The decision of the Court of Appeal in Classic Maritime Inc v Limbungan Makmur SDN BHD  EWCA Civ 1102 (27 June 2019), in which Richard Southern QC and Andrew Pearson represented the successful Appellant, will be important reading for all those concerned with claims for damages for breach of contract and with exceptions clauses or force majeure clauses.
The facts found by the Judge raised starkly two issues of law.
The charterer failed to make cargoes available for shipment under a COA and claimed to be excused from its obligation to do so by an exceptions clause (clause 32), when an accident at the mine (the dam burst) prevented it from doing so. The judge held that upon its true construction the exceptions clause required the charterer to prove that, if the dam had not burst, it could and would have performed the contract in accordance with its terms, but that in fact the charterer would not have made cargoes available for shipment in any event.
The judge assessed damages by comparing the position the shipowner was actually in with the position it would have been in had the charterer been able and willing, but for the dam burst, to supply and ship the cargoes. He said that in those circumstances the charterer, being on this hypothesis ready and willing to ship the cargoes but still not able to do so because of the dam burst, would have been able to rely on the exclusion clause to excuse its failure to make the cargoes available for shipment. He therefore awarded nominal damages.
The Court of Appeal reversed that decision. It held that the charterer’s obligation was not to be ready and willing to supply cargo but actually to supply one. The judge had adopted the wrong counterfactual assumption. The Court of Appeal held “The court’s task is simply to ascertain the value to the claimant of the performance which the defendant should have rendered”, and that the reason why the defendant did not perform the contract was an irrelevant consideration in the assessment of damages, as was the impossibility of performance when that impossibility afforded the charterer no defence.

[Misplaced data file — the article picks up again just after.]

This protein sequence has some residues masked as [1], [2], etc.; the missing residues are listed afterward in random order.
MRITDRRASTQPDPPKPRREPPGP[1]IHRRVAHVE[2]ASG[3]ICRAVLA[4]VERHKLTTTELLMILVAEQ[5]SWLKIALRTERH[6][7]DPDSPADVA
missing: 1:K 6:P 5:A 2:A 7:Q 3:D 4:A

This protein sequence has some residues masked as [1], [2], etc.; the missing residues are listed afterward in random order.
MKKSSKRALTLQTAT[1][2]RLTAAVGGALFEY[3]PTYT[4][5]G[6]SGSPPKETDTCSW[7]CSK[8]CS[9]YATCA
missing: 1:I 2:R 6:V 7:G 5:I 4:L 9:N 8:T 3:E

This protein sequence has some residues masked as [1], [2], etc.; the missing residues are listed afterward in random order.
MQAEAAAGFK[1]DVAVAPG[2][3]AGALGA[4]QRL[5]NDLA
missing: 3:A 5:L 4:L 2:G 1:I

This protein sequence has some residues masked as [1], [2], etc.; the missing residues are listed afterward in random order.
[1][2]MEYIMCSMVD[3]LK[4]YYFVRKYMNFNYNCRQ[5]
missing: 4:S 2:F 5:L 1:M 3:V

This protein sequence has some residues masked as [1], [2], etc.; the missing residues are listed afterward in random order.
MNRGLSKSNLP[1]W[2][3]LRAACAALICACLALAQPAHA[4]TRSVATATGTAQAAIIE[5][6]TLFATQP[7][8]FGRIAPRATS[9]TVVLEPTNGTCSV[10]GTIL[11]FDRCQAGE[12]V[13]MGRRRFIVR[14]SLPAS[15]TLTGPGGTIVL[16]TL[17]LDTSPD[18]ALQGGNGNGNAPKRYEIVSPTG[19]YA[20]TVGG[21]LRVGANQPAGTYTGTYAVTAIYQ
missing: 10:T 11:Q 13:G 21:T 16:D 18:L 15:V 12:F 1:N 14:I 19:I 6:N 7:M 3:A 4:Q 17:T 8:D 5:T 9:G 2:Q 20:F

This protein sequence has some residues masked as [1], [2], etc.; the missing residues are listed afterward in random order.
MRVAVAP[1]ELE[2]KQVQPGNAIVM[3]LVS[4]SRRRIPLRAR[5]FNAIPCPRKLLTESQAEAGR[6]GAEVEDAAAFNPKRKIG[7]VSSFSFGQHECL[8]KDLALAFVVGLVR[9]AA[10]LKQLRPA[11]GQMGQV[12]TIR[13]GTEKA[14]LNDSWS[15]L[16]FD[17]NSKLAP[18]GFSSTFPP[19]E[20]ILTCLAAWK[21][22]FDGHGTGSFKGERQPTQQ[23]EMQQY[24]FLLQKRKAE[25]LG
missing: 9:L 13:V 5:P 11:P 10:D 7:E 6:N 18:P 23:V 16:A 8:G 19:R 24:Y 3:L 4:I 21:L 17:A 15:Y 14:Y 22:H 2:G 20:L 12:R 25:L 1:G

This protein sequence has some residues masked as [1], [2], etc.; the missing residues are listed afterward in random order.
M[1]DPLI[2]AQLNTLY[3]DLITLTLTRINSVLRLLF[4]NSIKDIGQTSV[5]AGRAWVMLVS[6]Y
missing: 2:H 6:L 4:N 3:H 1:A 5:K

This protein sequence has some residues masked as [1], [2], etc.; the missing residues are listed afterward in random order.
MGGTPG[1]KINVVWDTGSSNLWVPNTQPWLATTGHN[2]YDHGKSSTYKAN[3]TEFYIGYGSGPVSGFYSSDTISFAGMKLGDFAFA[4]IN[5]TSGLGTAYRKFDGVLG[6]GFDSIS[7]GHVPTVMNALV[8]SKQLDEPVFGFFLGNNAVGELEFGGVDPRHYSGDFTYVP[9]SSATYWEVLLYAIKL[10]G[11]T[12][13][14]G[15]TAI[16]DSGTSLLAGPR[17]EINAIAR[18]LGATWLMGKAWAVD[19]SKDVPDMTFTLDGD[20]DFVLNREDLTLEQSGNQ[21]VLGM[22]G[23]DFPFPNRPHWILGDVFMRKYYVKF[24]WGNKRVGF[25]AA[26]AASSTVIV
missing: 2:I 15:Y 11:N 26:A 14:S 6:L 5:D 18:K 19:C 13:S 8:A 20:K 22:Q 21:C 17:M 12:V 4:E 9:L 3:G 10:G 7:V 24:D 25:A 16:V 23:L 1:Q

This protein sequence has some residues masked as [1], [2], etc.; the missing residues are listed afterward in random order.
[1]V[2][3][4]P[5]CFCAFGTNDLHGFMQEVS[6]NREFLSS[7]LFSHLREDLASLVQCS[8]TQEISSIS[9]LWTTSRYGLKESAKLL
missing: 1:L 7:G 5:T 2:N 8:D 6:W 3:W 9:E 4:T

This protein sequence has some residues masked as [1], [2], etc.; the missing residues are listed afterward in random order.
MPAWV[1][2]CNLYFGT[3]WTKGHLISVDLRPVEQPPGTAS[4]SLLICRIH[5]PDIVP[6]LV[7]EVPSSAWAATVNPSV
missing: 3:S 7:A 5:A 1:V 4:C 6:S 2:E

This is a welcome restoration of the orthodox measure of damages for breach of contract.
The second issue of law raised was whether, on its true construction, the exceptions clause required the charterers to prove that, but for the event relied on as having caused their failure to perform, they could and would have performed the contract.
The Court of Appeal upheld the judge on this issue. In doing so the court rejected a lengthy submission based on the decision of the House of Lords in Bremer Handelsgesellschaft mbH v Vanden Avenne-Izegem PVBA  2 Lloyd’s Rep 109, which was said to have held, in respect of clauses such as clause 32, that proof of such but-for causation is not required. “Tempting as it is to take an extended trip down memory lane, to the Mississippi floods of 1973 and the arbitral flotsam and jetsam which was washed up in the English courts for the next ten years as a result”, the Court resisted the temptation: it was not necessary to do so. The clause in issue in all those cases (the prohibition clause in the GAFTA 100 form) was a very differently worded clause.
It cannot be doubted that parties to a contract can draft an exclusion clause or a force majeure clause so that it either requires or does not require proof of but-for causation. The Court of Appeal held that clause 32 did require such proof. In the future, those drafting such clauses will be well advised to make the intention of the clause, whichever way it is, explicit.
The upshot was that the shipowner recovered substantial damages of just under US$20 million.
Richard Southern QC and Andrew Pearson were instructed for the shipowner in Classic Maritime Inc v (1) Limbungan Makmur SDN BHD (2) Lion Diversified Holdings BHD  EWCA Civ 1102 by Tim Houghton and Emma Bowen of Winter Scott LLP.
A copy of the judgment can be found here.